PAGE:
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Surgical IT

Halifax doctors perform simulated brain surgery

HALIFAX – Dr. David Clarke (pictured), a Halifax neurosurgeon, has used Canadian-developed technology to perform the world’s first simulated brain operation on a patient a day before removing her actual tumour.

Dr. Clarke used a virtual model of Ellen Wright’s brain to remove a simulated benign tumour before removing the actual tumour the following morning.

“It looks like the real thing and it feels like the real thing, and all of that is specific to the patient you’re about to operate on,” Clarke said of the procedure, which is believed to be the first of its kind in the world.

“So when we’re removing the tumour, it’s really Ellen’s tumour we’re removing. Imagine if your pilot simulated your flight before you took it. That’s what we’re talking about here.”

Dr. Clarke is a professor of neurosurgery at Dalhousie Medical School, staff neurosurgeon at Capital Health, member of the Brain Repair Centre, and collaborator in the National Research Council (NRC) project.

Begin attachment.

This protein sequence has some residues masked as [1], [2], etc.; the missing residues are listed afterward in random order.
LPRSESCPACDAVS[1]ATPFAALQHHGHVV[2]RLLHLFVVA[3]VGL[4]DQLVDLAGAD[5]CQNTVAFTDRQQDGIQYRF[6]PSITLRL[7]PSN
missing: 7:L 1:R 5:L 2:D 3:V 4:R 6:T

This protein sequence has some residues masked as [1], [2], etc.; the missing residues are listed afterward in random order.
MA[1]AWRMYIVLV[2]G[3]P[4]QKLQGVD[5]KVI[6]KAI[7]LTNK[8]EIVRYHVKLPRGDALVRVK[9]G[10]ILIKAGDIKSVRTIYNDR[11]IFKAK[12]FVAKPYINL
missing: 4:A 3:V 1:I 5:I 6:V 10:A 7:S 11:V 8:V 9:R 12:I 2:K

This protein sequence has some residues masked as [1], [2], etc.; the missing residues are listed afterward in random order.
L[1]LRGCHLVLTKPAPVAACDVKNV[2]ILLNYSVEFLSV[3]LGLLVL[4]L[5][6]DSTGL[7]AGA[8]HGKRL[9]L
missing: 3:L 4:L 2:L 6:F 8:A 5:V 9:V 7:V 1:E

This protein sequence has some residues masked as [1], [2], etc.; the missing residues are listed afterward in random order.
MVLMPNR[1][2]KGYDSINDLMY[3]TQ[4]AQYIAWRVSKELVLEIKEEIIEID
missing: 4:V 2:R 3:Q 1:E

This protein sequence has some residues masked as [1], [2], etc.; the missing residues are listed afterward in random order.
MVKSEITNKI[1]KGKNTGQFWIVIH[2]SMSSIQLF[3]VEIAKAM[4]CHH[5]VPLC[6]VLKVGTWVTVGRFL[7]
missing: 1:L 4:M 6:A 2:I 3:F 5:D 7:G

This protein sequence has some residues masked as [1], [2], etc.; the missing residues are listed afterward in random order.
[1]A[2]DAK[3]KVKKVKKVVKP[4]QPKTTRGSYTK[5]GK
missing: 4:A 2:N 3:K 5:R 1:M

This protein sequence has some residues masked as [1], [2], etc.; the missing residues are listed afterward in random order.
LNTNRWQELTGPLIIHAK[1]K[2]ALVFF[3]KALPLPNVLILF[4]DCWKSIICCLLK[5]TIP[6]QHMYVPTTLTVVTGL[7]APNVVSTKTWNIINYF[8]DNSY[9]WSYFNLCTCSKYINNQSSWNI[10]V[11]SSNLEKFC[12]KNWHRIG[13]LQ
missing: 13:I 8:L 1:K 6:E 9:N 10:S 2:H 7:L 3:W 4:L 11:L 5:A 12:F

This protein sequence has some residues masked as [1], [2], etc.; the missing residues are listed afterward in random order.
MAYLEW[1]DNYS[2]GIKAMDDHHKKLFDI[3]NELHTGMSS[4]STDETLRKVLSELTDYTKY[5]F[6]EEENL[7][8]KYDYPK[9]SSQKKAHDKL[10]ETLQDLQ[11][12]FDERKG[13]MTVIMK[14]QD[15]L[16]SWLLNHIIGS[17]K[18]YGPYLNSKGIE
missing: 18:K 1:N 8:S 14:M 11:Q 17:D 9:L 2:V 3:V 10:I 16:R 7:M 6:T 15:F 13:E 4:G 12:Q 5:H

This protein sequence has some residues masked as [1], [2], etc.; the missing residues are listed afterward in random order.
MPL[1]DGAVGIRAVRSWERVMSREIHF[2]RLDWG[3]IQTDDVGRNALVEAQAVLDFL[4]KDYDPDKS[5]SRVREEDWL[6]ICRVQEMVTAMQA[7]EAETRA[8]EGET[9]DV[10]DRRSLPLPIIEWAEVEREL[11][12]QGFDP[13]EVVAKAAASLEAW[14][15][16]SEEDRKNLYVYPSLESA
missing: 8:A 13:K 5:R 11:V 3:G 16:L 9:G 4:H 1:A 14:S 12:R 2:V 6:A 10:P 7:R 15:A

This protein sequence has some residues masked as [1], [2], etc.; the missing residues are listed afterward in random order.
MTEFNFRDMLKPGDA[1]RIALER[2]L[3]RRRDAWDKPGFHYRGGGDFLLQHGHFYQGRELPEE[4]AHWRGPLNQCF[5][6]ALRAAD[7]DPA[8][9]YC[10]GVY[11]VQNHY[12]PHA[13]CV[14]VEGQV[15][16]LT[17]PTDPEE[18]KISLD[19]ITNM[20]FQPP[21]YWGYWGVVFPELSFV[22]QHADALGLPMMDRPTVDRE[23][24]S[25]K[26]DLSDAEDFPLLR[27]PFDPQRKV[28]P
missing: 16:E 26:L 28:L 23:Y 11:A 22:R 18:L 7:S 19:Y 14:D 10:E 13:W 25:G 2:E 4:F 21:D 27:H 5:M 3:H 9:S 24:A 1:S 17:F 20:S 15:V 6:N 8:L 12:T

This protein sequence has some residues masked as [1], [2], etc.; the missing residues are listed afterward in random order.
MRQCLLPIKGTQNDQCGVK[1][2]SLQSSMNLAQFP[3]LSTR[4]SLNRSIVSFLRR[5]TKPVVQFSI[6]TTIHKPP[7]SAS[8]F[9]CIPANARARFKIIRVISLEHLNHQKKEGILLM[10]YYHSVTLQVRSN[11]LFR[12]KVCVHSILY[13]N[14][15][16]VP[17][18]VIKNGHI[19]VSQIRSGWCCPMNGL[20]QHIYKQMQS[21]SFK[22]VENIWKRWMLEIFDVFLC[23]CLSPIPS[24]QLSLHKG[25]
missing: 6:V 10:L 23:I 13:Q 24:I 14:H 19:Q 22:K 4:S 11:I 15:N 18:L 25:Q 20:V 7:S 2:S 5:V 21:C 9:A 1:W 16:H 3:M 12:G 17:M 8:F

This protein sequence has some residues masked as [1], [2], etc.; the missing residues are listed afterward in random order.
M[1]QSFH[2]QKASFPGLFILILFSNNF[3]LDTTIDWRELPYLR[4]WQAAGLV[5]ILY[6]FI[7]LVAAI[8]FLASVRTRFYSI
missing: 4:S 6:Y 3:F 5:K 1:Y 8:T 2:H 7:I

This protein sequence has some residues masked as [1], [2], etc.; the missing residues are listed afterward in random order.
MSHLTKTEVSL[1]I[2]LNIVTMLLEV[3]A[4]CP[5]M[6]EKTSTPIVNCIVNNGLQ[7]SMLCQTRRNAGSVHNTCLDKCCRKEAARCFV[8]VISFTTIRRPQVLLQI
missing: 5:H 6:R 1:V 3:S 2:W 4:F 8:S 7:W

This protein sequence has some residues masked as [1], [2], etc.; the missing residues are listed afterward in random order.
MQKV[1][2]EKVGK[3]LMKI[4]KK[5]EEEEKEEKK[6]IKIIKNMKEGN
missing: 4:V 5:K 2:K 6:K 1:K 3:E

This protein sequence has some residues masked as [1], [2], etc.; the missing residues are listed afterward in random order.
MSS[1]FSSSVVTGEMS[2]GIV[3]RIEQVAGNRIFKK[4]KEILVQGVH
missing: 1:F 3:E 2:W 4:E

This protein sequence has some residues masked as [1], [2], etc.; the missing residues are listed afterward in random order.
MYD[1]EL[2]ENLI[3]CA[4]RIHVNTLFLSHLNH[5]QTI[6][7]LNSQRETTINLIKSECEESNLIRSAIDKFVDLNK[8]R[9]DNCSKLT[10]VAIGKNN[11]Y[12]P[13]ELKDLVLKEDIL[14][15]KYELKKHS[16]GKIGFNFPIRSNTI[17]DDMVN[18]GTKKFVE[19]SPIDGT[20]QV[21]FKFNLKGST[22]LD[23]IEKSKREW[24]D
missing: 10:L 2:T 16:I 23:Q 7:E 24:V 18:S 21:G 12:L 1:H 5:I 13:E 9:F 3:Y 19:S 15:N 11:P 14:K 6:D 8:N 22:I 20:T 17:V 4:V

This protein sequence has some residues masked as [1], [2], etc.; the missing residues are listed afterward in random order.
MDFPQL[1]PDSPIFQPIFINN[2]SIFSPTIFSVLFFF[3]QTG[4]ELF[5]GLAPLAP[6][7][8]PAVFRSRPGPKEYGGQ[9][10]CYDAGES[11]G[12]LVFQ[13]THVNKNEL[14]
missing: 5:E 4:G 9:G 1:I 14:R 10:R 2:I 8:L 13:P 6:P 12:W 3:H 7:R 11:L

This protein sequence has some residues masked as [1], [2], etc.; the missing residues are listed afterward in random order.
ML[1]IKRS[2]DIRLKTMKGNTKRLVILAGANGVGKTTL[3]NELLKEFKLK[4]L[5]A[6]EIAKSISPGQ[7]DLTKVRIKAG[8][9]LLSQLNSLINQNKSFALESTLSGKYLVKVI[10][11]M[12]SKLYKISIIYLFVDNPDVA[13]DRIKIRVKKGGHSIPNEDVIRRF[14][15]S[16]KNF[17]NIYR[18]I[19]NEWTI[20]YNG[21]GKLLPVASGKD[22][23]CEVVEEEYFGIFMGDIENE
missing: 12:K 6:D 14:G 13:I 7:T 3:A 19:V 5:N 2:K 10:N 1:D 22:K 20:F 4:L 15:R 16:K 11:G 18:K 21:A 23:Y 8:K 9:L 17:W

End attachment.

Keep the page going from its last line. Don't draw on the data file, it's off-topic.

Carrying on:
The simulator is part of a three-year project in partnership with the National Research Council that will see a team of about 50 people from 10 centres across Canada change the face of brain surgery.

The system makes use of highly developed haptic hardware that allows a user to move and touch virtual objects. Integrated software makes the virtual tissue behave as it would in actual surgery. “I feel the resistance of the tumour as I remove it,” Clarke said of the simulator. “I feel the tip of the instrument vibrating, and so it gives that very real feeling.”

It cost $10 million to develop the simulator, which the team hopes to sell to hospitals, clinics and schools worldwide.

Dr. Ryan D’Arcy, a neuroscientist who worked on the development of the device, said the simulation is modelled after a specific patient before the operation, is realistic in looks and even touch, and uses the same instruments as the actual procedure.

“To create the simulator we take the patient and acquire a large amount of high-quality (MRI) images of not only the structure, but also images of the functions, so critical (brain) areas like motor or speech,” D’Arcy said.

“Then a team – through complex mathematics and engineering – creates a device that allows you to see in three dimensions, so you have a realistic environment where the brain pulsates and bleeds. But you also can feel it, so when you actually interact with the (real) brain, you know what it feels like.”

It has taken 18 months to develop the simulator, and at the end of the three-year project, D’Arcy hopes seven such machines will be established in Canadian centres.

Posted Aug. 27/09.